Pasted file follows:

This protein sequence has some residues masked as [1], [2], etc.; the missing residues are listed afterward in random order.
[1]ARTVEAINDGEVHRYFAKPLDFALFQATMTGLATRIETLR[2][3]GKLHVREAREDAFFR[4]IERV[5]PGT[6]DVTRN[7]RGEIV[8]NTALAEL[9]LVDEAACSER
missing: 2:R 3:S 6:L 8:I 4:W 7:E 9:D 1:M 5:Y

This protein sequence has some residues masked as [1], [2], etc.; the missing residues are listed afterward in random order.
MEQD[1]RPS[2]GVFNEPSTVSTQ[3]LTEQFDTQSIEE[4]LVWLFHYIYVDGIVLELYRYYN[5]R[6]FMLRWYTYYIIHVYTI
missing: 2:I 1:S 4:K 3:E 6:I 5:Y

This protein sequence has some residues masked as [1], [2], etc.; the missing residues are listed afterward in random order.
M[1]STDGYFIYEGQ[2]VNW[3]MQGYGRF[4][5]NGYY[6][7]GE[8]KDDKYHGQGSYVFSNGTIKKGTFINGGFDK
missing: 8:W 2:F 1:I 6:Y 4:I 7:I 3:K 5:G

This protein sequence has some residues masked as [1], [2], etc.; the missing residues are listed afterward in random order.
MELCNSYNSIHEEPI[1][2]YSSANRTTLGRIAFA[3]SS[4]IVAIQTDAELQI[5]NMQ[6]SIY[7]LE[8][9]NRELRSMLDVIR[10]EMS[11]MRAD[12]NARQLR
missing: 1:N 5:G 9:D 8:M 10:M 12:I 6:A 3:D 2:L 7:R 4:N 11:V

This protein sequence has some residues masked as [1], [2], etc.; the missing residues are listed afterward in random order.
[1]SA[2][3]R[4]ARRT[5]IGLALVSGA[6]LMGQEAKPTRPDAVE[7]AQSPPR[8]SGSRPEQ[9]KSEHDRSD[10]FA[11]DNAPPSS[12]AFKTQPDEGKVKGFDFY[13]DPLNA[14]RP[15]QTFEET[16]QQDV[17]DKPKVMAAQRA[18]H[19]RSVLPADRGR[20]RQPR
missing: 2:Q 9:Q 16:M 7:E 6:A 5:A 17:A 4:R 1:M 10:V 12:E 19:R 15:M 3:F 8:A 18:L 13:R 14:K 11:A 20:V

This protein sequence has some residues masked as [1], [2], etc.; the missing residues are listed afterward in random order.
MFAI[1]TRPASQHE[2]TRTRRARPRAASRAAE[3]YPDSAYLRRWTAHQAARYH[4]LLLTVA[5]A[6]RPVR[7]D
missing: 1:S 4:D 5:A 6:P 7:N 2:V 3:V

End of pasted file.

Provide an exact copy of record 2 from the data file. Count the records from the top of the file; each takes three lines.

This protein sequence has some residues masked as [1], [2], etc.; the missing residues are listed afterward in random order.
MEQD[1]RPS[2]GVFNEPSTVSTQ[3]LTEQFDTQSIEE[4]LVWLFHYIYVDGIVLELYRYYN[5]R[6]FMLRWYTYYIIHVYTI
missing: 2:I 1:S 4:K 3:E 6:I 5:Y